MTT concludes his quarter-century tenure with the orchestra with a season that features a notably more diverse lineup of contemporary composers than has been the case with his usual programming. The season will include commissions and world premieres of works by John Adams, Julia Wolfe, MTT, Ghiannon Giddens, Mason Bates, Camille Norment, Adam Schoenberg, Pamela Z, and Aaron Zigman. There will also be first SFS performances of music by Tania León, Allison Loggins-Hull, Wynton Marsalis, Jessie Montgomery, Steven Stucky, and MTT. All of this is folded into a programmatic theme called “celebrating the American Sound.” MTT’s beloved Mavericks will also be heard from again: Copland, Ives, Ruggles …

Also exciting is the announcement of season-long artist residencies by soprano Julia Bullock, mezzo-soprano Sasha Cooke, and violinist Anne-Sophie Mutter (which include not only at SFS concerts but events such as recitals, SoundBox shows, and community initiatives).

Of course there will be Mahler: MTT will conduct the ultra-bleak Sixth, Des Knaben Wunderhorn (with mezzo-soprano Sasha Cooke and bass-baritone Ryan McKinny), and — as the grand finale to the MTT era, leading us upward: the Faustian Eighth.

Oh, and did you forget it’s the “Beethoven Year”? Which means, for SFS, the Second, Fifth, and Seventh Symphonies and the Second Piano Concerto and the Violin Concerto, plus some all-Beethoven recitals (Yefim Bronfman, Igor Levit, and Anne-Sophie Mutter).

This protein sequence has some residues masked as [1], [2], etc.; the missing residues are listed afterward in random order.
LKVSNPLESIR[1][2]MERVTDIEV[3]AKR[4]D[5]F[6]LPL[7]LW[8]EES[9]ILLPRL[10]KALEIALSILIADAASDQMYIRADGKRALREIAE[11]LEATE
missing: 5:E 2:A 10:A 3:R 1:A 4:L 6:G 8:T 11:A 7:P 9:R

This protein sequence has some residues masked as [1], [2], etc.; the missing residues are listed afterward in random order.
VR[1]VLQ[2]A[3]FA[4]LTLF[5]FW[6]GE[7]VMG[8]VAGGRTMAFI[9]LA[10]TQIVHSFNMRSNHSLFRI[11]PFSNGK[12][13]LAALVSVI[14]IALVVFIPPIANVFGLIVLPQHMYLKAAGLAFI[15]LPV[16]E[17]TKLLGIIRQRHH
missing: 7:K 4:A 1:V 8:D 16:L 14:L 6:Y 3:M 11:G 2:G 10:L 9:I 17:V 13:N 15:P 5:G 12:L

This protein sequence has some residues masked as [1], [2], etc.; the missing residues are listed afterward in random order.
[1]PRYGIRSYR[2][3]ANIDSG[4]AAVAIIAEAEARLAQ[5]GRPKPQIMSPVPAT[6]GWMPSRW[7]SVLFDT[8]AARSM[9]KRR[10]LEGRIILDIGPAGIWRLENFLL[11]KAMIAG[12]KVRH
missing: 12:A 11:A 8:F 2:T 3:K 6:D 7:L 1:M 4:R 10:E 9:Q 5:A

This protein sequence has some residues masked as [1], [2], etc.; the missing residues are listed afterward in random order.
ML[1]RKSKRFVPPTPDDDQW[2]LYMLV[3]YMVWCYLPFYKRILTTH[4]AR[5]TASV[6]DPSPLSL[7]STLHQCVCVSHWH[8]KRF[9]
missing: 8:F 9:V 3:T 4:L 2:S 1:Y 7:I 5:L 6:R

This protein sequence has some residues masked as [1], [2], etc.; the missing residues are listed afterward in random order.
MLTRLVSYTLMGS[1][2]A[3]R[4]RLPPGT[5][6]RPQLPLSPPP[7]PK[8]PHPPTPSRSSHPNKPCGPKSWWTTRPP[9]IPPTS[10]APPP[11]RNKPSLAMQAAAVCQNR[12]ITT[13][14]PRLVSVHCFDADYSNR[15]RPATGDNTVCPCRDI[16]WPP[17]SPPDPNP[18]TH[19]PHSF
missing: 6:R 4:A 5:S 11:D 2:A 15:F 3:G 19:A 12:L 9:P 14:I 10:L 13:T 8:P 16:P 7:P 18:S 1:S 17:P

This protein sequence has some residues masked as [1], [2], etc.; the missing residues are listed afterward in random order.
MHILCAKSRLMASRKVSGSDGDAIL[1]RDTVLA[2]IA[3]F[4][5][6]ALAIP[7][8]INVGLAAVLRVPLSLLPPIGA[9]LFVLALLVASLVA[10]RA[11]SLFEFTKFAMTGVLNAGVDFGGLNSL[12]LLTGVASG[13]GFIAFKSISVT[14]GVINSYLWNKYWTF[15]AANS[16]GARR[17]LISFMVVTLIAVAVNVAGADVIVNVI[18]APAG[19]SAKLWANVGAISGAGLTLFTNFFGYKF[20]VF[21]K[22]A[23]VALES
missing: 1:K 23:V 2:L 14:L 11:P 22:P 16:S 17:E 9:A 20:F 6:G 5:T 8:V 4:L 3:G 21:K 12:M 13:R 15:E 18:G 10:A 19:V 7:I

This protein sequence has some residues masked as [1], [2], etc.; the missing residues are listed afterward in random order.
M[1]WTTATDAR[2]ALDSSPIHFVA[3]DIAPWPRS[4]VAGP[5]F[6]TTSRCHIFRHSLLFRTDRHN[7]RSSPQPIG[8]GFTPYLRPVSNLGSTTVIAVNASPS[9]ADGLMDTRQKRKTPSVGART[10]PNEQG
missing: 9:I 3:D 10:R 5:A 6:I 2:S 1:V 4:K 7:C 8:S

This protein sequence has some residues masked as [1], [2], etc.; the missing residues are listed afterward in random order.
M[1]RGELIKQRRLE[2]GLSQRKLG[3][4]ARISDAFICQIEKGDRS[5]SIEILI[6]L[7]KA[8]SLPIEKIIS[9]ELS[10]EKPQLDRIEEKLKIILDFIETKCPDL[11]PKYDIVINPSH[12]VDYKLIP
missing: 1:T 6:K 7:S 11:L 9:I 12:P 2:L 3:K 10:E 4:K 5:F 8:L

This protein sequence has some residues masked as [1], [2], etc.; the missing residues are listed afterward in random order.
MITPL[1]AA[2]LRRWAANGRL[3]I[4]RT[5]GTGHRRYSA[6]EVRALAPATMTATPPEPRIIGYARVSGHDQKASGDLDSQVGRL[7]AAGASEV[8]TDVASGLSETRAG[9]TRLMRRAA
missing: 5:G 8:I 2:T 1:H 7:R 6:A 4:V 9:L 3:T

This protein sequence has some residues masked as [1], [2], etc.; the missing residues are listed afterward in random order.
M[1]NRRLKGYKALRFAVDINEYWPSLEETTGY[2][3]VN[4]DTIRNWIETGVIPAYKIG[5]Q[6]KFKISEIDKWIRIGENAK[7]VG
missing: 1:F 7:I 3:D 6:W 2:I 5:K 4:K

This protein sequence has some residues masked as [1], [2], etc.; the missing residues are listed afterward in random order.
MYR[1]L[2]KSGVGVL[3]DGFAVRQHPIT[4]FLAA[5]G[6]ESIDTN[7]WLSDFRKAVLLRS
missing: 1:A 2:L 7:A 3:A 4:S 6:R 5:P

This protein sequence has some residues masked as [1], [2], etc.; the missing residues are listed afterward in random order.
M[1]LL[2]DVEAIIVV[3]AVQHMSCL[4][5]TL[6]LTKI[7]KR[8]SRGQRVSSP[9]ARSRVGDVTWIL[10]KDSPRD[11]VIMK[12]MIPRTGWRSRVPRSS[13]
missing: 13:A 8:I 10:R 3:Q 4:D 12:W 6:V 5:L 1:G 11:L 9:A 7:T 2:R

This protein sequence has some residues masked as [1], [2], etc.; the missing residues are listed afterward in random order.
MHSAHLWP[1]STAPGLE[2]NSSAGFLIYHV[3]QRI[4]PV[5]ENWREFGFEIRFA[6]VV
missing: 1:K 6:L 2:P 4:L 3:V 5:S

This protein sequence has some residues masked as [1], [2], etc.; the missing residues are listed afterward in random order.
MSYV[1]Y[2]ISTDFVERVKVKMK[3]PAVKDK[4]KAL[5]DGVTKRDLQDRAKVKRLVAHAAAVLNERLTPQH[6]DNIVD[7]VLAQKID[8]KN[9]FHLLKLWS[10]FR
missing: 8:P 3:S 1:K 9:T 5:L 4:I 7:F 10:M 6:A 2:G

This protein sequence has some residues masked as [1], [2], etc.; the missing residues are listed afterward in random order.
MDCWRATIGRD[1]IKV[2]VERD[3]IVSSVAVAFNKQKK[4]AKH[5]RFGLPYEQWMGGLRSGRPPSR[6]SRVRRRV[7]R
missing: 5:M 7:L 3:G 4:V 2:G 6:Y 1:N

And Esa-Pekka Salonen will give a foretaste of his upcoming directorship over two weeks of concerts.

Complete press release here.

Filed under: programming, San Francisco Symphony

Derek Bermel at Octave 9

This afternoon, in Seattle Symphony’s new Octave 9 space, Derek Bermel and friends present Brooklyn to Ballard. The program, featuring cellist Seth Parker Woods, pianist Ethan Iverson, and Seattle Symphony musicians, will focus on the permutations of jazz and its inspiration on a wide range of composers. Bermel additionally collaborates with Seattle-based visual artist Barbara Earl Thomas.

Filed under: American music, new music, Seattle Symphony

Richard Wernick

Filed under: chamber music

Poetry and Politics: Sir András Schiff Does Double Duty with Seattle Symphony

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Sir András Schiff © Nadia F. Romanini

Sir András Schiff began a remarkable weekend of music with his appearance as guest conductor of the Seattle Symphony. My review:

For a long time, Seattle audiences have made clear their admiration for the artistry of Sir András Schiff whenever he comes into town for solo recitals – including one occasion 17 years ago, when his Bösendorfer had an unfortunate encounter with black ice while being transported across the continent and a replacement had to be found at the last minute.

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Filed under: András Schiff, Bach, Bartók, Beethoven, review, Seattle Symphony

Frank Gehry at 90

The brilliant architect Frank Gehry turns 90 on 28 February. He has had an indelible impact on the world of music, and at one of his recent masterpieces, the Pierre Boulez Saal — which he designed pro bono — the occasion will be celebrated with a concert of Boulez and Schumann. Honored to have written the program notes for this concert.

Filed under: Frank Gehry, Pierre Boulez